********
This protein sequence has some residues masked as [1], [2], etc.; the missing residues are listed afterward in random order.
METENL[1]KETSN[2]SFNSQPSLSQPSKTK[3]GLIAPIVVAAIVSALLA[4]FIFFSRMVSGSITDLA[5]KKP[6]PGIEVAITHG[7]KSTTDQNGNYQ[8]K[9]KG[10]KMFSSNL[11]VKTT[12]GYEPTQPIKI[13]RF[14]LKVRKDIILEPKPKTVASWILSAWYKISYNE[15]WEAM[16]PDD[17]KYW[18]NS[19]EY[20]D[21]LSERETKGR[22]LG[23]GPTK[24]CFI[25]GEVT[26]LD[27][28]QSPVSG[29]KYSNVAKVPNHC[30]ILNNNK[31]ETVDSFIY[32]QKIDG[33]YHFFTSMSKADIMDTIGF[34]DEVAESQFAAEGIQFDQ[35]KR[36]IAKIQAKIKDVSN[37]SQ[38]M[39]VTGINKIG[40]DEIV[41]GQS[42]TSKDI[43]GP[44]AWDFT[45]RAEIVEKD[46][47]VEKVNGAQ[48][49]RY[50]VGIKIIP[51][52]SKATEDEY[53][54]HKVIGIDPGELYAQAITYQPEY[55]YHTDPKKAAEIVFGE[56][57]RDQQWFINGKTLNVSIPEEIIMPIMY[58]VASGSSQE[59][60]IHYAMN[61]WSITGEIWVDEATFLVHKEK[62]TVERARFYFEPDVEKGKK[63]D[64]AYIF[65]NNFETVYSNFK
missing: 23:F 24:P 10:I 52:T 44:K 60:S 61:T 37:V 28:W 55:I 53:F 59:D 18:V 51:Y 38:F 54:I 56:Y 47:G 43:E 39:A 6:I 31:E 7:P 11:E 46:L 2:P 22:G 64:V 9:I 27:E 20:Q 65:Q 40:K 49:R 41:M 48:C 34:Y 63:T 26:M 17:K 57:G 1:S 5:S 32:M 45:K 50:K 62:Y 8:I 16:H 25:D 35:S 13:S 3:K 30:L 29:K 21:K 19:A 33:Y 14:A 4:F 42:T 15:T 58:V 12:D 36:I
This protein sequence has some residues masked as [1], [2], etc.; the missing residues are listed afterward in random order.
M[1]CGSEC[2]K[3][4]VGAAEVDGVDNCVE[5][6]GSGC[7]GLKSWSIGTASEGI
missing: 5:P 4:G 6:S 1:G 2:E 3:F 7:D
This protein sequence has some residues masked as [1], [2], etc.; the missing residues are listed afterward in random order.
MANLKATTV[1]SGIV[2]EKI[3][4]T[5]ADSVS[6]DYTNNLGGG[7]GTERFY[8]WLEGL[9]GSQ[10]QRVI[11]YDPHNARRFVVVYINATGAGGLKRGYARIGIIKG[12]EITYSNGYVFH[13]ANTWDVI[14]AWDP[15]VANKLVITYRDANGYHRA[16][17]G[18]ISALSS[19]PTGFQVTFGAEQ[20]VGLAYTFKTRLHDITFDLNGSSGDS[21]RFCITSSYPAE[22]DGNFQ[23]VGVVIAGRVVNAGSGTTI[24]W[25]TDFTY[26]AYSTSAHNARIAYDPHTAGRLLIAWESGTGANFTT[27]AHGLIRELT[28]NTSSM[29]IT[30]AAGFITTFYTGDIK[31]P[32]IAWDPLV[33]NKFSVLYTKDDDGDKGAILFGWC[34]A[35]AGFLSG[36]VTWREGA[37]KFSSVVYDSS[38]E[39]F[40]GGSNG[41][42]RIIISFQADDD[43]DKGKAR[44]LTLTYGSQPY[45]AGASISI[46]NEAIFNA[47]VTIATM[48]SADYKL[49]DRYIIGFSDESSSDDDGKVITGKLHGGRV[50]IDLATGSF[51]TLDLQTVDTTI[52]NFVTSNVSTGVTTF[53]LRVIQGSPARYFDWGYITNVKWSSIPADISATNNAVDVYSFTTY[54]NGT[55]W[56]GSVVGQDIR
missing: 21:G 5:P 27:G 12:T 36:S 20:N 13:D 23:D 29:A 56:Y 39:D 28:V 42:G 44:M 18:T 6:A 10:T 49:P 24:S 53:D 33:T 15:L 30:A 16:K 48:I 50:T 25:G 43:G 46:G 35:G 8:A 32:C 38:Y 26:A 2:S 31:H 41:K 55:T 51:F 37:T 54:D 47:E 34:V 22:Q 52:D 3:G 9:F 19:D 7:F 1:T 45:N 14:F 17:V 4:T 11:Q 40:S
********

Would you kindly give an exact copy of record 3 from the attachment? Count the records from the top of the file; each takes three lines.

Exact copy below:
This protein sequence has some residues masked as [1], [2], etc.; the missing residues are listed afterward in random order.
MANLKATTV[1]SGIV[2]EKI[3][4]T[5]ADSVS[6]DYTNNLGGG[7]GTERFY[8]WLEGL[9]GSQ[10]QRVI[11]YDPHNARRFVVVYINATGAGGLKRGYARIGIIKG[12]EITYSNGYVFH[13]ANTWDVI[14]AWDP[15]VANKLVITYRDANGYHRA[16][17]G[18]ISALSS[19]PTGFQVTFGAEQ[20]VGLAYTFKTRLHDITFDLNGSSGDS[21]RFCITSSYPAE[22]DGNFQ[23]VGVVIAGRVVNAGSGTTI[24]W[25]TDFTY[26]AYSTSAHNARIAYDPHTAGRLLIAWESGTGANFTT[27]AHGLIRELT[28]NTSSM[29]IT[30]AAGFITTFYTGDIK[31]P[32]IAWDPLV[33]NKFSVLYTKDDDGDKGAILFGWC[34]A[35]AGFLSG[36]VTWREGA[37]KFSSVVYDSS[38]E[39]F[40]GGSNG[41][42]RIIISFQADDD[43]DKGKAR[44]LTLTYGSQPY[45]AGASISI[46]NEAIFNA[47]VTIATM[48]SADYKL[49]DRYIIGFSDESSSDDDGKVITGKLHGGRV[50]IDLATGSF[51]TLDLQTVDTTI[52]NFVTSNVSTGVTTF[53]LRVIQGSPARYFDWGYITNVKWSSIPADISATNNAVDVYSFTTY[54]NGT[55]W[56]GSVVGQDIR
missing: 21:G 5:P 27:G 12:T 36:S 20:N 13:D 23:D 29:A 56:Y 39:D 28:V 42:G 44:M 18:T 6:A 10:T 49:P 24:S 53:D 33:T 15:L 30:A 16:K 48:I 50:T 25:G 43:G 46:G 35:G 8:A 32:C 38:Y 26:A 2:S 31:H 41:K 55:T 51:F 37:T 54:D 47:E 34:V 22:Q 52:D 3:G 9:F 19:D 7:F 1:T 45:N 14:F 17:V 4:T 11:Q 40:S